She shared this website with me called Bandha Yoga, and I've been studying the (web)pages and pages of anatomy information.

So, I'm learning. And loving it. And grateful for people who love to teach and willingly do so.

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Thursday, June 16, 2011

conditioned stress?

For the past few days, I've been experiencing mysterious stomachaches and headaches. I've been thinking about anything I'm doing that may be different or out of the ordinary... well, other than the fact that we just moved to a new apartment recently, everything else has been the same. Same kind of food. Same exercise. Sleep - well, that is another story.

And then I realized, I had been putting myself under premature stress in anticipation of my written comprehensives (a major rite of passage in my academic program) which officially began yesterday.

So I thought: why do I do this to myself? I put myself under undue stress over something that was not even happening yet. It's almost as if I had been conditioned to be under constant stress such that even when the stressor is not actually present (yet), I am already bracing myself for the upcoming event. Even my left eyelid is already throbbing from time to time (just like when I was under stress in May from working on a big project). And then I thought to myself - my eyes feel strained already??? And I haven't even started on the major computer work yet! The truth is, I am making myself feel sick.

Now this is a hard truth for me to admit to myself (and even more so here on this blog). For someone who is aspiring for balance, I really should have learned this lesson a long time ago!

But the good news is... if these physical symptoms of stress are really rooted in our mental state, then we can learn to control it. Now this is not breakthrough information; just something I'm constantly trying to learn.

So today I'm breaking down my project into manageable tasks and creating timelines for myself. Organizing my physical workspace to allow a better workflow, with necessary files and books within easy access. Just having moved, things are not perfectly organized yet, but it's getting there.

I'm also adding some inspirational, non-work "things" on my work desk. Such as the collage I made at a retreat a few years ago.

And on the other side of my office is my yoga sanctuary, my sacred space. A corner of the room just right for my yoga mat, my yoga books, and other props. A physical reminder to take a deep breath, do some asanas, sit quietly, or go into savasana whenever needed.

But at the root of it is not just the organization of the physical space (although it helps!), is really controlling the mind. As in the Yoga Sutras of Patanjali, yoga chitta vritti nirodha = "yoga is the cessation of the fluctuations of the mind." So, we practice yoga in order to achieve a stillness and clarity of mind.

I don't think I can ever take away stress from my life. In some ways, there are healthy levels of stress - or at least when stress is managed in a healthy way. Which is what I'm learning. So that instead of feeling conditioned by stress, I can then condition myself to address it and respond to it in a positive, productive manner.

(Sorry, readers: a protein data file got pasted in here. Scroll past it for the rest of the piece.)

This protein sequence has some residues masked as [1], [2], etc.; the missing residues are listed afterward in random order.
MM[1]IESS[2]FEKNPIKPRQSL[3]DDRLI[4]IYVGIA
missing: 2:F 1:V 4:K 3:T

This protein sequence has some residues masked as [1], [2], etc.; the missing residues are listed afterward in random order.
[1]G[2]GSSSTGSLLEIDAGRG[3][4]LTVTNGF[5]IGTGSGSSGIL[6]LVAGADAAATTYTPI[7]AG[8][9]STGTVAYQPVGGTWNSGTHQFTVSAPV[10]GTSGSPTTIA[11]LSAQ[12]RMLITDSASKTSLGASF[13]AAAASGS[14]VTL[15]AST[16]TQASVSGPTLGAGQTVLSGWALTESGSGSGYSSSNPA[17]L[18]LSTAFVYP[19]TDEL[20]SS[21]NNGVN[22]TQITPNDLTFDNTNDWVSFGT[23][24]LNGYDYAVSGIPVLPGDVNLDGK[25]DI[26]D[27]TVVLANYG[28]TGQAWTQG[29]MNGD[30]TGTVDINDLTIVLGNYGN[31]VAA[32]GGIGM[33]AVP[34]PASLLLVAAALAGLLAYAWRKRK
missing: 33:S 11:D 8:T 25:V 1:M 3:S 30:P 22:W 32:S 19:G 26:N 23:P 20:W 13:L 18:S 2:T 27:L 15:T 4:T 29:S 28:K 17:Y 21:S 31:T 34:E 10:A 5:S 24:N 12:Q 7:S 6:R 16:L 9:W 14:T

But it's also learning to give myself credit. After I completed that big project in May, at the end of it I really had to remind myself not to say, "I think I did a pretty good job..." - which is what I'm more inclined to think, in a second-guessing, hard-on-myself type of way... but instead, "Heck I did a damn good job!" Hey, we all need affirmations, right?

And so begins my project for the next four weeks... and throughout this time, my goal is not just to complete the project, but to complete it with a greater degree of mental and emotional well-being intact.

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Friday, June 10, 2011

organized chaos

So... in thinking about this idea of "chaos" (in previous post), I suddenly remembered what a classroom-full of young children is like when they are all engaged and engrossed in an activity.

Organized chaos.

As contradictory as that may sound, that is what it's like! Sure, the room may look messy, but they are playing... and for a young child, play is their work and their work is play. I remember how our play kitchen area or pretend grocery area looks when children are actively involved in purposeful, self-directed, and collaborative play. It's amazing - and as chaotic as it may seem to an outsider, there is a sense of organization to it. You have children taking on roles and behaving accordingly. You have children taking turns, children using language appropriately to communicate. Sure, conflicts arise here and there, but such is the reality of life.

Organized chaos. So.... what lessons can we learn from this scenario to manage the chaos in our lives?

A dear friend of mine told me about the concept of "big rocks". Visualize a jar. The "big rocks" are your biggest priorities right now. Place your big rocks in the jar first. Then, smaller rocks go into the remaining spaces in the jar. That way, you can organize your time to deal with your big rocks - your big priorities first, and then the smaller priorities later. (Thanks, Kim!)

I know that sometimes I tend to procrastinate and do other, less high-priority things first, because I don't want to face my fears -- the big, "scary" priority. But then in the end, it becomes a disservice to me, because despite how "productive" I thought I felt doing less high-priority things, the big priority goes into emergency mode.

Another lesson I really loved (and which I have yet to fully master) is Stephen Covey's time management matrix in his book "First Things First". Those "things" are divided into four categories: